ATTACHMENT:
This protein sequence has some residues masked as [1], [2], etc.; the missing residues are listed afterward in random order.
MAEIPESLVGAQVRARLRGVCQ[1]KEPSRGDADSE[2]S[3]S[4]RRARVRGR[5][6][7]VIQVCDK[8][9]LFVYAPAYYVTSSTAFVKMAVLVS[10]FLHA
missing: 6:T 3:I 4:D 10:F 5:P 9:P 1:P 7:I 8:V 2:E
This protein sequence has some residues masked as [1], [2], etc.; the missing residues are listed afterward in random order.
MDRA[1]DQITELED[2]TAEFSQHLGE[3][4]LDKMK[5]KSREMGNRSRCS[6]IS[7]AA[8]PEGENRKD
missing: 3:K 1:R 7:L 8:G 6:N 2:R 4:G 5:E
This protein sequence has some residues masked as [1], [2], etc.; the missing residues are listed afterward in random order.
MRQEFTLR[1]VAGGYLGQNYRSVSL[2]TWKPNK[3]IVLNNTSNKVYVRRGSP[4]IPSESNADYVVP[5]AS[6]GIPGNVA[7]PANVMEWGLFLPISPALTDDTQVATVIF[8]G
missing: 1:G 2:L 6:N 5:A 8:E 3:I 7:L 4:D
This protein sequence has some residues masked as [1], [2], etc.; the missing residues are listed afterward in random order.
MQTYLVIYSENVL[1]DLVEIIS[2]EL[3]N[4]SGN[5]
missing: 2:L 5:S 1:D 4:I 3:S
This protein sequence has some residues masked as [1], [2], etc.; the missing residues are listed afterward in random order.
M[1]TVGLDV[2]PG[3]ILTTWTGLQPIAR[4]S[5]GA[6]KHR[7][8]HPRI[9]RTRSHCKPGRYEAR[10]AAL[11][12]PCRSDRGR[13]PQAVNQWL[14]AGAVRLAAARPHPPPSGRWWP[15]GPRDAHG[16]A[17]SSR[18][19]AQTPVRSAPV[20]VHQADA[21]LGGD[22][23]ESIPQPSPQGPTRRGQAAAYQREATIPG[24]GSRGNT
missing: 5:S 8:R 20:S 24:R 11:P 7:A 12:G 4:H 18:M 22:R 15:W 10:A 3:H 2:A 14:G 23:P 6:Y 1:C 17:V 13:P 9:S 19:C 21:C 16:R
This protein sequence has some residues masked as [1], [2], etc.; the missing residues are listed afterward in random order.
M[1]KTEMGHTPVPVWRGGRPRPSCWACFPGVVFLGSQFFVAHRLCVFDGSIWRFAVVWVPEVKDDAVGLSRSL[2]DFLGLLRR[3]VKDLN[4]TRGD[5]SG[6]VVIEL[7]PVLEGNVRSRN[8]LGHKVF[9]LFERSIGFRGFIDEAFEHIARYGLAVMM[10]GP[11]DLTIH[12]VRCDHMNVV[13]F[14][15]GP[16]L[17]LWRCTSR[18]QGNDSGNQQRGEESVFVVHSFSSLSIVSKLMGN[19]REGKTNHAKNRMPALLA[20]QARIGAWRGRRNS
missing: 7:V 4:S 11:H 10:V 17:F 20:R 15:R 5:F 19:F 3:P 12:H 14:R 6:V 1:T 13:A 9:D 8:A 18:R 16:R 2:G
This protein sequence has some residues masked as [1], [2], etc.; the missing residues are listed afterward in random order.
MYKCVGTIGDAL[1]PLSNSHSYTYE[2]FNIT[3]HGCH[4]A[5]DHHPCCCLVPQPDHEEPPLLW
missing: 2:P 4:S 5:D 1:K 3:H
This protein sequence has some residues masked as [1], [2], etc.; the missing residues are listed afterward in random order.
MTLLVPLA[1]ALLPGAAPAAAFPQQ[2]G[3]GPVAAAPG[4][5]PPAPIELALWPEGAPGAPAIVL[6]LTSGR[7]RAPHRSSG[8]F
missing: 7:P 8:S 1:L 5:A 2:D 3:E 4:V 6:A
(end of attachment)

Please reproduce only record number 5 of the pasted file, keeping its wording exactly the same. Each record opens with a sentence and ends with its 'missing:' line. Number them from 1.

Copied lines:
This protein sequence has some residues masked as [1], [2], etc.; the missing residues are listed afterward in random order.
M[1]TVGLDV[2]PG[3]ILTTWTGLQPIAR[4]S[5]GA[6]KHR[7][8]HPRI[9]RTRSHCKPGRYEAR[10]AAL[11][12]PCRSDRGR[13]PQAVNQWL[14]AGAVRLAAARPHPPPSGRWWP[15]GPRDAHG[16]A[17]SSR[18][19]AQTPVRSAPV[20]VHQADA[21]LGGD[22][23]ESIPQPSPQGPTRRGQAAAYQREATIPG[24]GSRGNT
missing: 5:S 8:R 20:S 24:R 11:P 7:A 12:G 4:H 18:M 22:R 15:W 10:A 3:H 2:A 14:G 23:P 6:Y 1:C 17:V 13:P 9:S 19:C 21:C 16:R